Union members who support the power plant had their own T-shirts and signs. They were loud but left early.

One of the most moving testimonies of the night came from Matthew Moreau. The Woonsocket resident blasted fellow union members for showing up to be considered for future construction projects. Moreau said he held back from speaking out against the project at previous hearings out of fear of losing his job.

“I’m not going to have a job tomorrow,” he said. “I’m finally happy I get to say something.”

Raging Granny Jan Creamer of South Kingstown sang for 3 minutes for her testimony.

The issue about water isn’t going away. Two members of the Narragansett Indian Tribe spoke out against the power plant and vowed to challenge a decision by tribal leaders to agree to sell water from tribal land in Charlestown to Invenergy.

“The tribe does not support this,” Narragansett Indian Tribe council member Randy Noka said.

An estimated 500 people attended the hearing in the high school auditorium, which has a capacity of 600. Some 72 people spoke against the project. Three supported it. All three represented union and business groups.

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  1. I’d like to add an explanatory note re: my quoted words in the article. I don’t criticize DEM’s opinion in general, but one specific lapse in it that I think is very important. Wanting more information about the environmental impact of the plant on its surrounding forest context, the EFSB requested, on 7/1/16, that DEM provide it with data and/or interpretation of data it had on hand concerning "fish and wildlife habitats, and rare species, including those identified in the Natural Heritage database." But data from the Natural Heritage database is missing, or an interpretation of that data is missing from DEM’s Supplemental Opinion to the EFSB. This is of concern because there is plenty of that data available for the contiguous 25 square miles of conserved forest, plus data concerning the adjoining private land that altogether makes up that greater, tri-state corner ecological context. The Douglas State Forest-Mine Brook Wildlife Management Area across the Ma border, for example, is a well inventoried, but not mentioned in any reports that have come before the Energy Facilities Siting Board. Bottom line, the plants and creatures, the "biodiversity," of the extended forest, are oblivious to political boundaries and property lines. The question of the impact of the power plant on the entire functioning system, and the loss of the unique biodiversity of power plant site to that system, is only vaguely explored.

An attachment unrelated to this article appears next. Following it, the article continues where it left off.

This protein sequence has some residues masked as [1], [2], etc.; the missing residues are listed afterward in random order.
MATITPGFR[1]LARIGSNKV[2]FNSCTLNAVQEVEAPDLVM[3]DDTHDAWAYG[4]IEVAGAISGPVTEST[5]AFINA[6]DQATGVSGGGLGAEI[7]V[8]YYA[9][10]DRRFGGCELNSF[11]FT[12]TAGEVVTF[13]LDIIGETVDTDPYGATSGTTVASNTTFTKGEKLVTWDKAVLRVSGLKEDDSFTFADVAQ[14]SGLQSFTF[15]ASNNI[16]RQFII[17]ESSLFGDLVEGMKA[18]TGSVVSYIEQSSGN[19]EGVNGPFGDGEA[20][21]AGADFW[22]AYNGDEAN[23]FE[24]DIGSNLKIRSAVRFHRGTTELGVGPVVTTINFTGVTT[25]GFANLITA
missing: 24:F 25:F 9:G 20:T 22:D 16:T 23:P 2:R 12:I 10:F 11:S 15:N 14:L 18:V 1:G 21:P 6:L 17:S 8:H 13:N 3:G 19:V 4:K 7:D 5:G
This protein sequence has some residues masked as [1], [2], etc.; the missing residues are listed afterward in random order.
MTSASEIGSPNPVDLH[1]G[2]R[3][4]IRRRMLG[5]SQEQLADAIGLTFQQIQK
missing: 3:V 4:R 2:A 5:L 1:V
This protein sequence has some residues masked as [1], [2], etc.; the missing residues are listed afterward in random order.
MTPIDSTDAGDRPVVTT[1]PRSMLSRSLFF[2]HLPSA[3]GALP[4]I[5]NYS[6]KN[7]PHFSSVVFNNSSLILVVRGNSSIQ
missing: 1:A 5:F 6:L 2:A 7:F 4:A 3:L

2. We don’t want a hasty decision to be made without the support of the people who must endure the traffic and pollution of this unnecessary project. There are many risks involved. The potential for negative consequences of a hastily made decision are many.
    I bet the public works department in Flint, Michigan wished they’d used more caution a few years, ago. Their shameful legacy will remain with them all their lives. Will our Governor risk hers by standing on the side of corporate donors and not the people?

  3. In a democracy the people have the RIGHT to say no to powerful interests. If the community does not want this there should be no question that it should not be given a permit.